If customers are happy with your business, your products, and the experiences they have with you, they’re more likely to remember you, recommend you, and remain loyal to you, even if a competitor sells a higher-end product or is larger than you.

That’s because people like to be associated with good brands that make them feel good. Your brand identity plays a significant role in helping to establish that positive feeling.

How do you establish a strong brand identity?

Before you dive into creating a brand identity, which you may work with a professional designer on, it’s important to consider a few different aspects of the core of your business. Even if you’re considering a rebrand, you can follow these ‘steps’ or take them into consideration!

Know who you are

The tangible elements of your brand identity (like logo, print collateral and more) are designed based on knowing who you are as a business.

And knowing who you are as a business and the real people behind that business boils down to a few key things:

  • What’s your why? This is the mission behind your business and is the reason you do what you do
  • What drives you? These are the set of beliefs that drive what you do every day in your business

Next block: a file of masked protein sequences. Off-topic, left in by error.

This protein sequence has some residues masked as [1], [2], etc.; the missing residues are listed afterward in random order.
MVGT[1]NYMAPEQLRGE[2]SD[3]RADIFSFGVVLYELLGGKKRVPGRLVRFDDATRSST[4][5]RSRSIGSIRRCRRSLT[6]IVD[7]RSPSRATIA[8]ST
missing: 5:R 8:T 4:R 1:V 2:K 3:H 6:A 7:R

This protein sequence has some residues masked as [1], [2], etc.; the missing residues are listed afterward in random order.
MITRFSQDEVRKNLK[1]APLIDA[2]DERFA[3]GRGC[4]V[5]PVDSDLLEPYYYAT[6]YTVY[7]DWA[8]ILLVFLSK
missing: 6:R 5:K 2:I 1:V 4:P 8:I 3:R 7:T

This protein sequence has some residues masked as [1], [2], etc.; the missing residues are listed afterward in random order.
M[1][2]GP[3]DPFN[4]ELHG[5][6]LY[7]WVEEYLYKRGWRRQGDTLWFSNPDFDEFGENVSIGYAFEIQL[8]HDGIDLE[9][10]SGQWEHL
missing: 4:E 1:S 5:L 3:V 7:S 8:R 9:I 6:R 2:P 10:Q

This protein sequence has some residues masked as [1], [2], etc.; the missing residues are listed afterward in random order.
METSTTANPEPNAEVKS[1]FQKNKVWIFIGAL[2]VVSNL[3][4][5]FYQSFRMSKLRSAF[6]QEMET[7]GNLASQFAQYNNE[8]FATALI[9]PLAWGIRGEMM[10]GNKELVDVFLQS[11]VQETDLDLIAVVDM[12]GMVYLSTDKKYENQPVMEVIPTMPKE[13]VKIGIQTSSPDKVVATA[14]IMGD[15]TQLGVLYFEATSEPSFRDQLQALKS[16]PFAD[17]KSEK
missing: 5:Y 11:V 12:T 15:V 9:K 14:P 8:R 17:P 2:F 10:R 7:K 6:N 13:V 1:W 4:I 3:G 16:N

• Who are you? The easiest way to answer this question is to think of your business as having a personality. If your business were a person, what would they be like? This is your brand
  • What’s different about you? This is otherwise known as a ‘value proposition’ and it’s the unique differentiator between your business and that of your competitors
  • What’s your tone and voice? Like the question of who you are above, think of your business as a person. How would they speak, what would their tone be, and how would they communicate?

If you’re struggling to answer the above questions, don’t sweat it! Your brand identity is one of the most important things you’ll do to build or revamp your business, so it’s okay to struggle with this. In this case, ask yourself:

  • Why did I start the business? Were you trying to solve a common pain point, or a struggle you’ve personally had?
  • What beliefs or values are important to me? The beliefs and values you hold personally often define those of your business
  • What makes us better or special? What is it about you and your business that helps people more than another business does?